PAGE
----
Image © Austin Cline
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If you belong to any sort of organization which exists to challenge government power to engage in any sort of violence — be it war, the death penalty, or any related matter — you need to seriously consider the possibility that some government agency has worked to monitor and even infiltrate the group. You may not think that your group is large enough to attract such attention, but if you have held public protests that's probably been enough when it comes to people who don't like having their power challenged.
It doesn't matter if you have ever engaged in or even just advocated violence or not. It doesn't seem to matter if your group is explicitly pacifist in nature. The Homeland Security and Intelligence Division of the Maryland state police have, according to documents uncovered by the ACLU, used covert agents to monitor and even infiltrate the Baltimore Pledge of Resistance, a peace group with no ties to violent actions of any sort. They also monitored and infiltrated anti-death penalty groups, never known for violent actions or rhetoric.
All that seems to matter is whether someone in some government agency can claim to have "probable cause" to investigate the group, and it's never been hard for police agencies to justify such a low standard when they are challenged. Tips from anonymous witnesses, no matter how little credibility they have, have been used by anti-drug units to charge into homes and even kill completely innocent people — with little or no repercussion to the police themselves. There's no reason to think that similar "evidence" will not be enough for government officials who want to infiltrate peace and anti-death penalty groups.
It might be the federal government, a state government, or even a city government that is monitoring you — given the degree to which agencies at all levels share information, does it really matter? Like peace activist Max Obuszewski, you too might end up in a criminal database used to fight real crime like drug trafficking and terrorism. How many people are currently on terrorist watch lists simply because they had the gall to criticize or question the government and George W. Bush's War on Liberty Terrorism? We may never know unless a future government decides to come clean and open up the books...and frankly, I doubt that a President Obama would do so.
State police Secretary Col. Terrence B. Sheridan insists that there will be no further surveillance of peaceful organizations under his command. So, there is no reason to hold any sort of inquiry or investigation into what exactly happened, why, how, or who is responsible. No reason at all for the people to learn who was spied upon, when, and why. Nothing to see here, just move along. You can trust your government to do the right thing this time around, really.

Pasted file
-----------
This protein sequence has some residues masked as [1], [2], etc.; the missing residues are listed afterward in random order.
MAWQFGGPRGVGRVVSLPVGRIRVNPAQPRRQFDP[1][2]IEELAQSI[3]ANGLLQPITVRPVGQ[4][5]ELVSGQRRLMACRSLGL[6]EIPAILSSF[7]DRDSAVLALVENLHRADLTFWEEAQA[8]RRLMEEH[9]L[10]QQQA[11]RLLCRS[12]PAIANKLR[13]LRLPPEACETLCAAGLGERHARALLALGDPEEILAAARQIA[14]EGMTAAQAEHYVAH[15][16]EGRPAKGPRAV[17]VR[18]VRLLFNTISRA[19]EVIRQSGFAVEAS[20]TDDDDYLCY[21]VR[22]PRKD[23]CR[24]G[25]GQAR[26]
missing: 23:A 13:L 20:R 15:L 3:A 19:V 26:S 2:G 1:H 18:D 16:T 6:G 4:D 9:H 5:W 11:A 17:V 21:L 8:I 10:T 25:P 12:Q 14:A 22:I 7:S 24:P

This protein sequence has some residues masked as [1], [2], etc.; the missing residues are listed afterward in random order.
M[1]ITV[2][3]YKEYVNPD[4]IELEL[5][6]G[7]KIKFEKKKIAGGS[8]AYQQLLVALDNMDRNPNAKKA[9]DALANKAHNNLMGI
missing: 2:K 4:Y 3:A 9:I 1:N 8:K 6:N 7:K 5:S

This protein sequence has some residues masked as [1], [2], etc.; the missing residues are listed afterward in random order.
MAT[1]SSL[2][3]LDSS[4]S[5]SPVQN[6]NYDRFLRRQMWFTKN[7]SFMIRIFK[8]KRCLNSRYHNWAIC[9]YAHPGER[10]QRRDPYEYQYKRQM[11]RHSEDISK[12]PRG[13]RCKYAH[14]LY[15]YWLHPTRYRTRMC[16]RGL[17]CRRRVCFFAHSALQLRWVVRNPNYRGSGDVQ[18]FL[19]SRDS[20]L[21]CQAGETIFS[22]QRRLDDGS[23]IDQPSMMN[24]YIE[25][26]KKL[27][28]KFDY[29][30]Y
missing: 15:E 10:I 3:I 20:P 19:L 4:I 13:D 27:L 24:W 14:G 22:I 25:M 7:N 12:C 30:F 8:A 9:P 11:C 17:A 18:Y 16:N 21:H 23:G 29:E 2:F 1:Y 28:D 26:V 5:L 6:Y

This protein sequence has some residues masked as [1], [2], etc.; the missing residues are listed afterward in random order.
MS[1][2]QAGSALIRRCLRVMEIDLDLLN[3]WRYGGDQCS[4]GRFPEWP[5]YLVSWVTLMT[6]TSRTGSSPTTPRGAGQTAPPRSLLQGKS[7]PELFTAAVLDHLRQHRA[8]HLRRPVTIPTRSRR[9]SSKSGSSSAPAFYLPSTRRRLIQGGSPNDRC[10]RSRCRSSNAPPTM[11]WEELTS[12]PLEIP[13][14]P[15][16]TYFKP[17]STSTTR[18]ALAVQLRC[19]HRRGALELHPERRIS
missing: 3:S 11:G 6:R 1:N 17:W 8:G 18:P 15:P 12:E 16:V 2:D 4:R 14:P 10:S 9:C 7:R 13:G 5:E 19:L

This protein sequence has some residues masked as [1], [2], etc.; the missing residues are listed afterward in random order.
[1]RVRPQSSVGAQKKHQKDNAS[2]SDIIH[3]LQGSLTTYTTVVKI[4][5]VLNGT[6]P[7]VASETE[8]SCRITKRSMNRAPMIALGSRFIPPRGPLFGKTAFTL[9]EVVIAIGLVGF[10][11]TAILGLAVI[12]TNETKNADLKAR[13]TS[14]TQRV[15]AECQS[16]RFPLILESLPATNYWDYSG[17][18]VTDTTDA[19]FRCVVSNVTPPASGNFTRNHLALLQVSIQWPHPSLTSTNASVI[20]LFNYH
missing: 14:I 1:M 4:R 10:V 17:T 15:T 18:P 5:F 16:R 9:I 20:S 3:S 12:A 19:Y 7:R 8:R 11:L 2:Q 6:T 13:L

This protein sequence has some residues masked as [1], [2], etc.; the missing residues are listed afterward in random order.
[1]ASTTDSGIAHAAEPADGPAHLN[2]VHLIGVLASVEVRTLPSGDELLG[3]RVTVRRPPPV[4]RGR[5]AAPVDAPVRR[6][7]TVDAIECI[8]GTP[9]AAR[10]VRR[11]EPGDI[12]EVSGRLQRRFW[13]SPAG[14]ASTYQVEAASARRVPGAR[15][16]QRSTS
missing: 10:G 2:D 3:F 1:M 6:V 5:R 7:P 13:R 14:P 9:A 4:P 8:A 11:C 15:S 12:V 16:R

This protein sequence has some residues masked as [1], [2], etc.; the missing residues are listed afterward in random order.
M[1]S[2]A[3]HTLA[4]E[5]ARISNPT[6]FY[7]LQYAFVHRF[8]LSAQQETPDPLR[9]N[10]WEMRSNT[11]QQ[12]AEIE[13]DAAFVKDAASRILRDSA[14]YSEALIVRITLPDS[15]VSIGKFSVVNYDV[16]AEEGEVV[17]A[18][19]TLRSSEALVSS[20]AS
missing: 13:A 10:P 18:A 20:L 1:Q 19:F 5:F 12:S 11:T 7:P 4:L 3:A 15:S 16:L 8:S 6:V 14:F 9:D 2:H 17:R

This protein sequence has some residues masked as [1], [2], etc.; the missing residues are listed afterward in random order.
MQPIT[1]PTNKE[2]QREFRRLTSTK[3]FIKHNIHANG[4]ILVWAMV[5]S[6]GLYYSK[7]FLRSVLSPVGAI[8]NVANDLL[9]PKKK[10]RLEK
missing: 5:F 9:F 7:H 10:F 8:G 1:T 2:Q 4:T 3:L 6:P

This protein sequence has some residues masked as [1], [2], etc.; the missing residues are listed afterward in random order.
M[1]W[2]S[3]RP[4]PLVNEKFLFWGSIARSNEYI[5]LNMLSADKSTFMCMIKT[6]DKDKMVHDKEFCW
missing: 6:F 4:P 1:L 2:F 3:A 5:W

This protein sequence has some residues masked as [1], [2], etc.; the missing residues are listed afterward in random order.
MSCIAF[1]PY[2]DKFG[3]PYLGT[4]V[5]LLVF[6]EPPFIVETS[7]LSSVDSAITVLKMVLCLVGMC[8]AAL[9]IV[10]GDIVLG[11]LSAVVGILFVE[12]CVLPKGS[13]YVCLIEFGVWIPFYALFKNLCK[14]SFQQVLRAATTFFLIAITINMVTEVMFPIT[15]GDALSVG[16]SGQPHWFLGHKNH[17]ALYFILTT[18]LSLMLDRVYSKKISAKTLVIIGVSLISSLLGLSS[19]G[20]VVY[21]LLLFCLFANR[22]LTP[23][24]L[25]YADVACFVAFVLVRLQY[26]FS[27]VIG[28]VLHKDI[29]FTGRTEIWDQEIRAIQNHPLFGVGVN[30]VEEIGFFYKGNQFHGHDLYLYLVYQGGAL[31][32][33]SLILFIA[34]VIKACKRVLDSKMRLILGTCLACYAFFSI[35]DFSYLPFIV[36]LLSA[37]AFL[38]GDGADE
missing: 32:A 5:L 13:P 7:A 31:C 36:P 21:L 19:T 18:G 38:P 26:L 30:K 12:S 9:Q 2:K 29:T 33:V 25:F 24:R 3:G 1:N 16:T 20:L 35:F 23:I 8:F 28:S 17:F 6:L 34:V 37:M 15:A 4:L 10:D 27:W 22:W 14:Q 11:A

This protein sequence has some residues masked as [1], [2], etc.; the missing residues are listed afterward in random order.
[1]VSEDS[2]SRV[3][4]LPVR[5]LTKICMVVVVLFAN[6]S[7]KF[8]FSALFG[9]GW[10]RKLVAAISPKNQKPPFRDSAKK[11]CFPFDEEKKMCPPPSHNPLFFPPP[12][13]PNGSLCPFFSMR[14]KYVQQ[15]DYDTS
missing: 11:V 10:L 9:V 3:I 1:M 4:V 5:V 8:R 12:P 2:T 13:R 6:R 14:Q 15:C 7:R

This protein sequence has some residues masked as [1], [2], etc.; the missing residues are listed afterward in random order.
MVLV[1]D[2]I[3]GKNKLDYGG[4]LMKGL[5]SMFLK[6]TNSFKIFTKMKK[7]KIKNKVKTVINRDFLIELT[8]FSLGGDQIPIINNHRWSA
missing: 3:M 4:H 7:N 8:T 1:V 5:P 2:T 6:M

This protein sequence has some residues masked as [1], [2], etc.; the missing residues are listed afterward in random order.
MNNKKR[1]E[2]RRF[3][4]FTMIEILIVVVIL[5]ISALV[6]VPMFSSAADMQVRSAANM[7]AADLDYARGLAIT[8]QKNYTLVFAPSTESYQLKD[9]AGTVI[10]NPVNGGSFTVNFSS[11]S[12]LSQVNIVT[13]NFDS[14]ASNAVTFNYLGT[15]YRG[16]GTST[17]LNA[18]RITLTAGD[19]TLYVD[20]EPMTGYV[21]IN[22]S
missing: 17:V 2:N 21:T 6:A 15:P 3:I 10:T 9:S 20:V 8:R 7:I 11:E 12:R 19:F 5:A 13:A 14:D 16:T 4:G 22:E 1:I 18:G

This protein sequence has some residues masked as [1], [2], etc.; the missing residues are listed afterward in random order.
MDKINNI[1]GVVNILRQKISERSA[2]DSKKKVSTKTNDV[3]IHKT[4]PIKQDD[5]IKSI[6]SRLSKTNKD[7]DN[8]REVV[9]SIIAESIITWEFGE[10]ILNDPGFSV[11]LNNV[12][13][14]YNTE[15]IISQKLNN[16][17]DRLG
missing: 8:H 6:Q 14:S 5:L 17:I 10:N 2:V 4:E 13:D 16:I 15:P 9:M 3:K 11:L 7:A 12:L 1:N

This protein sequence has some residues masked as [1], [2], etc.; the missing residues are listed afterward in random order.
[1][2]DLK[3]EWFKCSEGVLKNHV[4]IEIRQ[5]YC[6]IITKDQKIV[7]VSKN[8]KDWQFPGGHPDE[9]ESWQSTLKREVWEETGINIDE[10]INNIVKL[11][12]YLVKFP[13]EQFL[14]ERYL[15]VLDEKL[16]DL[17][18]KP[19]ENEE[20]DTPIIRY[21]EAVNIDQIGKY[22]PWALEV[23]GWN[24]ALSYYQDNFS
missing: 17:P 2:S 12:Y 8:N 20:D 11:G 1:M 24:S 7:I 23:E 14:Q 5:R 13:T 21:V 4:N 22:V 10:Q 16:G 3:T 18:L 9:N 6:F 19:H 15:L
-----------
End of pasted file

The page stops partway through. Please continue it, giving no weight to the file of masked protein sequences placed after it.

There are so many ways in which state surveillance of social, political, and activists groups is wrong but no ways in which it is right. The only thing worse than this sort of behavior from the government may be the lack of general outcry from public at large. There is no constituency which benefits from government surveillance of peaceful political activists, except maybe police unions (not that there aren't plenty of police who oppose this as well), but every segment of the population which engages in political or social activism of any sort has a strong interest in preventing such behavior.
Catholic and Muslim, pro-life and pro-choice, gun control and gun rights, environmentalists and libertarians, liberals and conservatives are all people who disagree on many fundamental issues, but they all stand to lose if the government can monitor and infiltrate them at will. This should be as important to them as any of the causes they normally take up, which means that they should be able to muster enough interest to create at least a moderately sized demonstration group.
Together, the size of the demonstration should be big enough to outstrip anything seen in Maryland before, and this would send a message to the government: the people are the ones with the power and they aren't the ones who should be afraid of government surveillance. I haven't seen any indication that any of them are doing anything, though, have you? Shouldn't the mailing lists be swarming with messages about this? Shouldn't the telephone lines be burning with calls from angry voters who object to arrogant government surveillance? Shouldn't the op-ed pages of every paper be filled with denunciations of attempts to create a police state?
How can these groups really claim to care about their pet causes if they care so little about the government having the power to monitor them, infiltrate them, and even place peaceful leaders on terrorist watch lists for no good reason? A primary goal of every activist group must be the protection of their right to engage in peaceful activism, free from government monitoring, infiltration, pressure, or influence. If they cannot be free from the government, then they cannot be free to work towards any other goals in the manner that they want.
This image is based on a Soviet propaganda poster warning people about the (Nazi) wolf in sheep's clothing.